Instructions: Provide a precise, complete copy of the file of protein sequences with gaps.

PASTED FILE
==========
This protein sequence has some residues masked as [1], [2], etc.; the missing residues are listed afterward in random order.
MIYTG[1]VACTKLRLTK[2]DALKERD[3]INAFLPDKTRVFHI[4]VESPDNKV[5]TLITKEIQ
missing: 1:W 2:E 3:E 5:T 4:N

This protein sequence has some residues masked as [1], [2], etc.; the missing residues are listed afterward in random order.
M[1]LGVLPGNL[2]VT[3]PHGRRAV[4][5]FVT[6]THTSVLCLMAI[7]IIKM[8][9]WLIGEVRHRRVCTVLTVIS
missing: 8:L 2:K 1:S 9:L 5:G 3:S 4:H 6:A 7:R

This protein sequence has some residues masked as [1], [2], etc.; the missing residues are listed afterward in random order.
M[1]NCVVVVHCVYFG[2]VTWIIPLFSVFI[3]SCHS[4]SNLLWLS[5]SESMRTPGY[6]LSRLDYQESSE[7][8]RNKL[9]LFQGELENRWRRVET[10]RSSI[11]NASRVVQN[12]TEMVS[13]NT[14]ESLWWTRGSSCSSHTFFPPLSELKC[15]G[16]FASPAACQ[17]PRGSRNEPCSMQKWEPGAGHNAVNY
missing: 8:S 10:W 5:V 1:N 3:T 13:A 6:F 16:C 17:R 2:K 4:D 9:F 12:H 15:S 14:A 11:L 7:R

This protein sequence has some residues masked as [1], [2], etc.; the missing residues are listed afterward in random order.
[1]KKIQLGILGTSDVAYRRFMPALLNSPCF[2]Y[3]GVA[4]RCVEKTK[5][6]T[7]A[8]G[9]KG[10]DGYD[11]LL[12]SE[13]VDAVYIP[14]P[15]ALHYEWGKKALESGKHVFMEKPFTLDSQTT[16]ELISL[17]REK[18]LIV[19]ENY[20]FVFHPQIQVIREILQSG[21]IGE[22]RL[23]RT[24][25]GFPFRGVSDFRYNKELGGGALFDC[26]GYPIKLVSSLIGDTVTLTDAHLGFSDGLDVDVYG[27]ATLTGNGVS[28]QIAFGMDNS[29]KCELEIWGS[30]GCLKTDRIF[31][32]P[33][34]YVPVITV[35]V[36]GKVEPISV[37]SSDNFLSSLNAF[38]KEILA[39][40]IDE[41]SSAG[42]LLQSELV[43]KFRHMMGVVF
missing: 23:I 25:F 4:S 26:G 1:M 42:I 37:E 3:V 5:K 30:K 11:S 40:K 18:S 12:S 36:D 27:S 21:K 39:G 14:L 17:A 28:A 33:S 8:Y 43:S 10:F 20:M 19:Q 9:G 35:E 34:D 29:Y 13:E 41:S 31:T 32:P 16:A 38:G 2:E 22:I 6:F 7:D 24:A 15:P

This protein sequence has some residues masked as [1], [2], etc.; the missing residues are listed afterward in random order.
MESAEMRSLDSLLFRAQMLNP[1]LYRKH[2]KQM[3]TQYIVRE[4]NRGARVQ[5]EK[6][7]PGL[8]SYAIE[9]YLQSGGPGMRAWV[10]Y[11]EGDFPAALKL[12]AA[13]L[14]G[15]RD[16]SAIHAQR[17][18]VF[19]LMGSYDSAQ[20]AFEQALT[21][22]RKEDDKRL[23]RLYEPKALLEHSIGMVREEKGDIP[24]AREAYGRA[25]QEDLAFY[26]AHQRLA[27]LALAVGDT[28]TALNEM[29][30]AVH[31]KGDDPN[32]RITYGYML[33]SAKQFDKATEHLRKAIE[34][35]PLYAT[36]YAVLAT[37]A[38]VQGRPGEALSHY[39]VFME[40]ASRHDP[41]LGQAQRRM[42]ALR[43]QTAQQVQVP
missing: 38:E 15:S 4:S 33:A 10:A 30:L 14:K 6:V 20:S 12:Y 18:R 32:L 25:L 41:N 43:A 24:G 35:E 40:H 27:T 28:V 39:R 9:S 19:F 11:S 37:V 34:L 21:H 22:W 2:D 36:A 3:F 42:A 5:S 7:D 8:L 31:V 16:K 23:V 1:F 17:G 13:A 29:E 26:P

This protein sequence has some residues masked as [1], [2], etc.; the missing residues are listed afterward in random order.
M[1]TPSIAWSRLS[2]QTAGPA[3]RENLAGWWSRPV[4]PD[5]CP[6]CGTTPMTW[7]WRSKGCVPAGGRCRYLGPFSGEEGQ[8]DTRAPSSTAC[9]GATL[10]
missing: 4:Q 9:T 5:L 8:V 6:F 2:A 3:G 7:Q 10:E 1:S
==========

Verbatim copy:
This protein sequence has some residues masked as [1], [2], etc.; the missing residues are listed afterward in random order.
MIYTG[1]VACTKLRLTK[2]DALKERD[3]INAFLPDKTRVFHI[4]VESPDNKV[5]TLITKEIQ
missing: 1:W 2:E 3:E 5:T 4:N

This protein sequence has some residues masked as [1], [2], etc.; the missing residues are listed afterward in random order.
M[1]LGVLPGNL[2]VT[3]PHGRRAV[4][5]FVT[6]THTSVLCLMAI[7]IIKM[8][9]WLIGEVRHRRVCTVLTVIS
missing: 8:L 2:K 1:S 9:L 5:G 3:S 4:H 6:A 7:R

This protein sequence has some residues masked as [1], [2], etc.; the missing residues are listed afterward in random order.
M[1]NCVVVVHCVYFG[2]VTWIIPLFSVFI[3]SCHS[4]SNLLWLS[5]SESMRTPGY[6]LSRLDYQESSE[7][8]RNKL[9]LFQGELENRWRRVET[10]RSSI[11]NASRVVQN[12]TEMVS[13]NT[14]ESLWWTRGSSCSSHTFFPPLSELKC[15]G[16]FASPAACQ[17]PRGSRNEPCSMQKWEPGAGHNAVNY
missing: 8:S 10:W 5:V 1:N 3:T 13:A 6:F 16:C 17:R 2:K 4:D 9:F 12:H 15:S 14:A 11:L 7:R

This protein sequence has some residues masked as [1], [2], etc.; the missing residues are listed afterward in random order.
[1]KKIQLGILGTSDVAYRRFMPALLNSPCF[2]Y[3]GVA[4]RCVEKTK[5][6]T[7]A[8]G[9]KG[10]DGYD[11]LL[12]SE[13]VDAVYIP[14]P[15]ALHYEWGKKALESGKHVFMEKPFTLDSQTT[16]ELISL[17]REK[18]LIV[19]ENY[20]FVFHPQIQVIREILQSG[21]IGE[22]RL[23]RT[24][25]GFPFRGVSDFRYNKELGGGALFDC[26]GYPIKLVSSLIGDTVTLTDAHLGFSDGLDVDVYG[27]ATLTGNGVS[28]QIAFGMDNS[29]KCELEIWGS[30]GCLKTDRIF[31][32]P[33][34]YVPVITV[35]V[36]GKVEPISV[37]SSDNFLSSLNAF[38]KEILA[39][40]IDE[41]SSAG[42]LLQSELV[43]KFRHMMGVVF
missing: 23:I 25:F 4:S 26:G 1:M 42:I 37:E 3:V 5:K 30:K 11:S 40:K 18:S 12:S 36:D 27:S 21:K 39:G 14:L 17:A 28:A 33:S 8:Y 43:S 10:F 20:M 19:Q 9:G 35:E 34:D 29:Y 13:E 41:S 31:T 32:P 16:A 38:G 2:E 22:I 6:F 7:D 24:A 15:P

This protein sequence has some residues masked as [1], [2], etc.; the missing residues are listed afterward in random order.
MESAEMRSLDSLLFRAQMLNP[1]LYRKH[2]KQM[3]TQYIVRE[4]NRGARVQ[5]EK[6][7]PGL[8]SYAIE[9]YLQSGGPGMRAWV[10]Y[11]EGDFPAALKL[12]AA[13]L[14]G[15]RD[16]SAIHAQR[17][18]VF[19]LMGSYDSAQ[20]AFEQALT[21][22]RKEDDKRL[23]RLYEPKALLEHSIGMVREEKGDIP[24]AREAYGRA[25]QEDLAFY[26]AHQRLA[27]LALAVGDT[28]TALNEM[29][30]AVH[31]KGDDPN[32]RITYGYML[33]SAKQFDKATEHLRKAIE[34][35]PLYAT[36]YAVLAT[37]A[38]VQGRPGEALSHY[39]VFME[40]ASRHDP[41]LGQAQRRM[42]ALR[43]QTAQQVQVP
missing: 38:E 15:S 4:S 33:A 10:A 30:L 14:K 6:V 20:S 12:Y 18:R 32:L 25:L 41:N 43:A 24:G 35:E 40:H 27:T 28:V 39:R 9:S 19:F 11:S 37:V 34:L 21:H 22:W 2:D 36:A 3:F 42:A 5:S 7:D 8:L 31:V 16:K 23:V 1:F 17:G 13:A 29:E 26:P

This protein sequence has some residues masked as [1], [2], etc.; the missing residues are listed afterward in random order.
M[1]TPSIAWSRLS[2]QTAGPA[3]RENLAGWWSRPV[4]PD[5]CP[6]CGTTPMTW[7]WRSKGCVPAGGRCRYLGPFSGEEGQ[8]DTRAPSSTAC[9]GATL[10]
missing: 4:Q 9:T 5:L 8:V 6:F 2:A 3:G 7:Q 10:E 1:S